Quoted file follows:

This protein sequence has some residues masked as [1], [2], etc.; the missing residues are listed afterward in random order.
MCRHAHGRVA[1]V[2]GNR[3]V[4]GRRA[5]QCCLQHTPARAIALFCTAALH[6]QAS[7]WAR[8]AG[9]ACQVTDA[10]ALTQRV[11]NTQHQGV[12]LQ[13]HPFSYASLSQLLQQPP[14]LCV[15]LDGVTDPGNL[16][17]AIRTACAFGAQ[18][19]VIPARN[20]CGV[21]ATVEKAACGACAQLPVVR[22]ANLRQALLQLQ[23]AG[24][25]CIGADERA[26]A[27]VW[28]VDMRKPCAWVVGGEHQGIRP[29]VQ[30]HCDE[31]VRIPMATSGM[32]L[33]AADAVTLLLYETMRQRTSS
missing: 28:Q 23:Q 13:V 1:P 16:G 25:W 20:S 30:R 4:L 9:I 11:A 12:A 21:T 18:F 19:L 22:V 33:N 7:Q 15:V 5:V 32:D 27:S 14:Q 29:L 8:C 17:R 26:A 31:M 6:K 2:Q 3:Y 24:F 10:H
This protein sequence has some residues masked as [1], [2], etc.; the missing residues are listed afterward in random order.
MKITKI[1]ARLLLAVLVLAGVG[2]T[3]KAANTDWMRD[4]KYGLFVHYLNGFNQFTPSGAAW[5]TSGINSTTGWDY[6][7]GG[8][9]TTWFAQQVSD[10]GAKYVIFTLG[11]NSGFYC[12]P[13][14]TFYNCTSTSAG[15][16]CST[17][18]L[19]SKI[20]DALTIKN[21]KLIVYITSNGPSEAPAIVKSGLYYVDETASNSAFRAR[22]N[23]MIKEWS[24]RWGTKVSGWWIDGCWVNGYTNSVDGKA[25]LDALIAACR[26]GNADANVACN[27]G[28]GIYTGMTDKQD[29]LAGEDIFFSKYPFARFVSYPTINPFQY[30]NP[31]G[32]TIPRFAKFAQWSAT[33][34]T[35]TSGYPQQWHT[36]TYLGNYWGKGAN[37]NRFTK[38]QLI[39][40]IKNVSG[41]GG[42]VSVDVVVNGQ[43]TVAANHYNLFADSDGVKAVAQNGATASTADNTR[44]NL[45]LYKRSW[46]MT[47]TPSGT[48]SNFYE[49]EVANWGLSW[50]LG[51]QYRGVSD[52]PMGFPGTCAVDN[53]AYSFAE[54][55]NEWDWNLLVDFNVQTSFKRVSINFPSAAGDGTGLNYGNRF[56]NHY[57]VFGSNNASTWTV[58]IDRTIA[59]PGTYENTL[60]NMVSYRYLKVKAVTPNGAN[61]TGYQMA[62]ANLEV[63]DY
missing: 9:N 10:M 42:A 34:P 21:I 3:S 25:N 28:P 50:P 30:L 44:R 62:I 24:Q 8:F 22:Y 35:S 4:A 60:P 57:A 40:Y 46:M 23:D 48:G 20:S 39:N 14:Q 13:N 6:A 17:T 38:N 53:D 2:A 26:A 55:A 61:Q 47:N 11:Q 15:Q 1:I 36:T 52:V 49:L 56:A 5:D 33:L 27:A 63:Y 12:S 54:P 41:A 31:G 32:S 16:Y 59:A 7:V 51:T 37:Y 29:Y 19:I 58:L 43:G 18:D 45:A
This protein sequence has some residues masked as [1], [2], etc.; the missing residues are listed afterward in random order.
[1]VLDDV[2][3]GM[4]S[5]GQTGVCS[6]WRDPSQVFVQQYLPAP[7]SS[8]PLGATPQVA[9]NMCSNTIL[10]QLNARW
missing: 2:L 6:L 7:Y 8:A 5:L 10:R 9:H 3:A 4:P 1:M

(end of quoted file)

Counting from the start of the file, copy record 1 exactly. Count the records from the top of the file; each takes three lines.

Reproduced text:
This protein sequence has some residues masked as [1], [2], etc.; the missing residues are listed afterward in random order.
MCRHAHGRVA[1]V[2]GNR[3]V[4]GRRA[5]QCCLQHTPARAIALFCTAALH[6]QAS[7]WAR[8]AG[9]ACQVTDA[10]ALTQRV[11]NTQHQGV[12]LQ[13]HPFSYASLSQLLQQPP[14]LCV[15]LDGVTDPGNL[16][17]AIRTACAFGAQ[18][19]VIPARN[20]CGV[21]ATVEKAACGACAQLPVVR[22]ANLRQALLQLQ[23]AG[24][25]CIGADERA[26]A[27]VW[28]VDMRKPCAWVVGGEHQGIRP[29]VQ[30]HCDE[31]VRIPMATSGM[32]L[33]AADAVTLLLYETMRQRTSS
missing: 28:Q 23:Q 13:V 1:P 16:G 25:W 20:S 30:R 4:L 9:I 11:A 12:A 21:T 18:F 19:L 22:V 33:N 7:Q 15:V 5:V 32:D 27:S 14:Q 29:L 8:C 17:R 26:A 31:M 6:K 2:Q 3:Y 24:F 10:H